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Public Sentiment and Electoral Socialization

Without the active involvement of individuals in the political relations of the nation, the government does not function. This reality stems from being based on the will of the people. Nevertheless, engaging in the affairs of the country requires people to have political agendas that they are advocating for. In a phase known as political socialization, the population shapes their viewpoint. This essay will address how people are interested.
Specifically, there are many political socialization factors. The family unit is the main among them. Most children follow the political views of their parents and can change them when they grow to adjust (Conell, 1972). Another instrument that shapes public opinion from a young age in school. This instrument is second only to family in the development of political beliefs, as it shows explicit knowledge about different outlooks, allowing children to choose their favorite.
However, there are other systems that control public opinion of adults. One of them is media caused by people bringing forth values unconsciously adopted from television in their political thought processes. Religion is another instrument that shapes the political beliefs of adults. This is exemplified by the proportionate relationship between being religious and conservative in the U.S.
Social delineation is the last determinant of political socialization. Delineation such as race and class also affect adoption of political beliefs. Racially, the trend is that African Americans are democratic, when they are not politically marginalized (Thompson, 2013). Furthermore, Hispanics vote democratic, while most whites vote republican. The relationship between politics and social class is that their preference for conservatism increases, as groups’ social statuses are improved.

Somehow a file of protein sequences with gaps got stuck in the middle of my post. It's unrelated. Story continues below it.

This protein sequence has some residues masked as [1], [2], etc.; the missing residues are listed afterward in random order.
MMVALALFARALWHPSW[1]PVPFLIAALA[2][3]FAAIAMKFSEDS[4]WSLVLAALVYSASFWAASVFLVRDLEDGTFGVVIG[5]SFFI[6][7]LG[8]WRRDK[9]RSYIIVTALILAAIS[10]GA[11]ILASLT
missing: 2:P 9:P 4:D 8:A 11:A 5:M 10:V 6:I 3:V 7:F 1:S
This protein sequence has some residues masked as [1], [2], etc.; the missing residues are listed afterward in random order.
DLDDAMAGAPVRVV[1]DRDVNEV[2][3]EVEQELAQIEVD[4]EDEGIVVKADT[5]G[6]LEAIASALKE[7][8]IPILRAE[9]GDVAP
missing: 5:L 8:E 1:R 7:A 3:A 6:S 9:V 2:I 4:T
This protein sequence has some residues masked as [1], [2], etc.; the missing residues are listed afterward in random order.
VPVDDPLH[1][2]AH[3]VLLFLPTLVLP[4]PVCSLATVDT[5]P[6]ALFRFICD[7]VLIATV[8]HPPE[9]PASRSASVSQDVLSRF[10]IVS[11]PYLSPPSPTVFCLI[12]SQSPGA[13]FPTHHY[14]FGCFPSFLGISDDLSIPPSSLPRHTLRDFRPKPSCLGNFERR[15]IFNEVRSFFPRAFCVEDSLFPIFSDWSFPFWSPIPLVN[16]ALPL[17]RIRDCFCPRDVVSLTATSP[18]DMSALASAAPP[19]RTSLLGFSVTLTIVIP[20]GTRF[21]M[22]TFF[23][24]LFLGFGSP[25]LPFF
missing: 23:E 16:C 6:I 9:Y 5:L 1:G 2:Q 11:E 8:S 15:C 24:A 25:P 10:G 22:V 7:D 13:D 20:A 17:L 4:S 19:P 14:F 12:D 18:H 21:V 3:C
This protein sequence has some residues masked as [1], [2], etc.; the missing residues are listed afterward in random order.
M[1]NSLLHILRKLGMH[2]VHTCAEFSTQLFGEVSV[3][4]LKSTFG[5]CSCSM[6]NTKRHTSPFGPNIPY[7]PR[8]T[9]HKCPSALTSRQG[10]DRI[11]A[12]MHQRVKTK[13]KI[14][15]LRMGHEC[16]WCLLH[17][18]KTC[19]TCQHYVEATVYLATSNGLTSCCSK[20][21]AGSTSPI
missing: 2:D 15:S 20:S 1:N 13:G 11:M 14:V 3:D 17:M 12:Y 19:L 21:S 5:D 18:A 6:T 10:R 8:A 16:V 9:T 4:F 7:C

Conclusively, political socialization is a perpetual process in the lives of many. It starts from a young age, where public opinion is forged by listening to one’s parents. As one grows, education modifies his or her political thought. The media and religious beliefs are, however, responsible for informing public opinion in many adults. However, for most, political beliefs will echo the creed of their host social group such as race and class.

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References
Conell, R. (1972). Political Socialization of the American family: the evidence re-examined. Public Opinion Quaterly, 323-333.
Thompson, J. B. (2013). Ideology and the modern culture: Critical social theory in the era of mass communication. Somerset, NJ: John Wiley & Sons.

August 18, 2021

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